Tuesday, July 26, 2011

Object of the week: Ceramic Tiles by William Frend De Morgan

An owl catches a mouse on this tile c.1895.
 This week's Object of the Week looks at some of the tiles in the collection by William Frend de Morgan (1839-1917) who produced some of the most imaginative ceramic work of the late 19th century.

De Morgan trained at the Royal Academy Schools at he same time as the painter Simeon Solomon, and through his friendship with another  painter, Henry Holiday (who also painted furniture for Williams Burges and William Morris) was introduced to Morris, later designing ceramics, furniture and stained glass for Morris & Co.  In 1887 he married the Pre-Raphaelite painter, Evelyn Pickering.

A typical De Morgan motif - a
galleon with fish, c.1895.
 De Morgan was a keen inventor and the technical process of glazing was fascinating to him. He rediscovered lost methods such as the metallic finish lustre, and would make his own blanks, preferring the uneven surface and lower absorbtion of his own tiles to manufactured ones. It seems that emphasis on beautiful decorative effects was far greater for De Morgan than the commercial success of the business, which was continually beset by difficulties. In 1907 he retired from the pottery he had established in 1872, which continued without him, finding that despite continued technical advances and discoveries in the techniques of glazing his designs were now seen as old fashioned.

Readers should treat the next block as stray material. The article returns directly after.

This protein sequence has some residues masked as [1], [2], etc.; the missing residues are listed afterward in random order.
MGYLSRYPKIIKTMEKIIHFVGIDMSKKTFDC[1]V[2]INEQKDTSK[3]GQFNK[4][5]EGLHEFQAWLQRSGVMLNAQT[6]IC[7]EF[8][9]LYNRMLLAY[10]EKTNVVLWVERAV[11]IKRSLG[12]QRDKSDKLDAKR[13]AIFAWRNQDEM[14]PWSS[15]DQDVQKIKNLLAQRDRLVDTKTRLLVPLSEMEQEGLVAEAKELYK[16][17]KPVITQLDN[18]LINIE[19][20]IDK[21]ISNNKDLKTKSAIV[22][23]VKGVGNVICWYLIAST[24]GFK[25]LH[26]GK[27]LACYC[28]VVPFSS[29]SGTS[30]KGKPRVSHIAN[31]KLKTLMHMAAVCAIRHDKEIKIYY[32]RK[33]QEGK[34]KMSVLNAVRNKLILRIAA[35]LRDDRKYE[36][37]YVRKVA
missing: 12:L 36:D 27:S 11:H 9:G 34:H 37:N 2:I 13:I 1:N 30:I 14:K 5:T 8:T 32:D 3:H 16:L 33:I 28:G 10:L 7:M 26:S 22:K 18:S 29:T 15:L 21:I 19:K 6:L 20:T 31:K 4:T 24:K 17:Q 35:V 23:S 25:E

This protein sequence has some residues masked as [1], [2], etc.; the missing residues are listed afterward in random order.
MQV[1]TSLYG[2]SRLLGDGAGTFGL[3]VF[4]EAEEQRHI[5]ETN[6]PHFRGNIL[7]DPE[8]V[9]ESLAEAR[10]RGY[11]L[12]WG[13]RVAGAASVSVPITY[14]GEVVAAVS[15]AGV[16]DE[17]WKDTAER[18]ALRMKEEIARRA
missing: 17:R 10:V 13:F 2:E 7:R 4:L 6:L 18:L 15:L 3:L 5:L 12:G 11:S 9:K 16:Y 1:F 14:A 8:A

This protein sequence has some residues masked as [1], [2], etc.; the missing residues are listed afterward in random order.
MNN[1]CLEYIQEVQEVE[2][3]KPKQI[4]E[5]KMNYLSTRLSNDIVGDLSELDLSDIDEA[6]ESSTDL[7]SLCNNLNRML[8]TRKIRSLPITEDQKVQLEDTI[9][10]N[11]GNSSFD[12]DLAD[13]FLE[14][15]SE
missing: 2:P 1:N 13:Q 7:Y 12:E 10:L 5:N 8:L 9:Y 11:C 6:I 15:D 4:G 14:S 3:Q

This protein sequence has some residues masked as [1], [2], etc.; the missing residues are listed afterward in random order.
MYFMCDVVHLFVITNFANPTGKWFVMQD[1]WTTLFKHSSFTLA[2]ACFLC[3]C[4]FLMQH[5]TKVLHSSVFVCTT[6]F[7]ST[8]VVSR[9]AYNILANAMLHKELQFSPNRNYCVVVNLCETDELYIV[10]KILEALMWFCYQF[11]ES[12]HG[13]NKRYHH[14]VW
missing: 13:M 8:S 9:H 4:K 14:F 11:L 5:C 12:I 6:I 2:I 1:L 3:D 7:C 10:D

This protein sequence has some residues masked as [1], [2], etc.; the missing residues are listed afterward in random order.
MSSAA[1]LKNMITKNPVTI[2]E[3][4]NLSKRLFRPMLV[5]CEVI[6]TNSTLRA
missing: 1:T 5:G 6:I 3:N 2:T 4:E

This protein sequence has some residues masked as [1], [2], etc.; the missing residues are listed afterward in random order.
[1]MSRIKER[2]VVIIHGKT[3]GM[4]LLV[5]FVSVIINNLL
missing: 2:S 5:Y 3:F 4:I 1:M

The tiles in the collection feature De Morgan's classic themes of fantastical creatures and galleons. His early work shows an influence or awareness of the ideas of the Arts and Crafts Movement but his style develops away from the medieval motifs of his peers as De Morgan becomes enamoured with Persian ceramics (today what would be known as fifteenth-and-sixteenth century Iznik Ware).

The striking tile below uses a two tone pattern in lustred red and a muted pink. The background is made of plant forms stylised to a geometric decorative extreme providing a back-drop of pure pattern for the fanciful scene. In the foreground an eagle rampant and a curious coil-tailed, bird-beaked creature face each other in profile. A similar tile, with the motif in reverse was used with others in Arnold Mitchell's 1900 designed house, The Orchard, in Harrow, London.

Lustre glazed tile, c.1900
Other pieces in the collection include two large jars designed for the Tsar of Russia's in 1894. They were intended for a new Summer palace in Livadia, near the black Sea, but were never delivered.

Kristian Purcell, Curatorial Assistant

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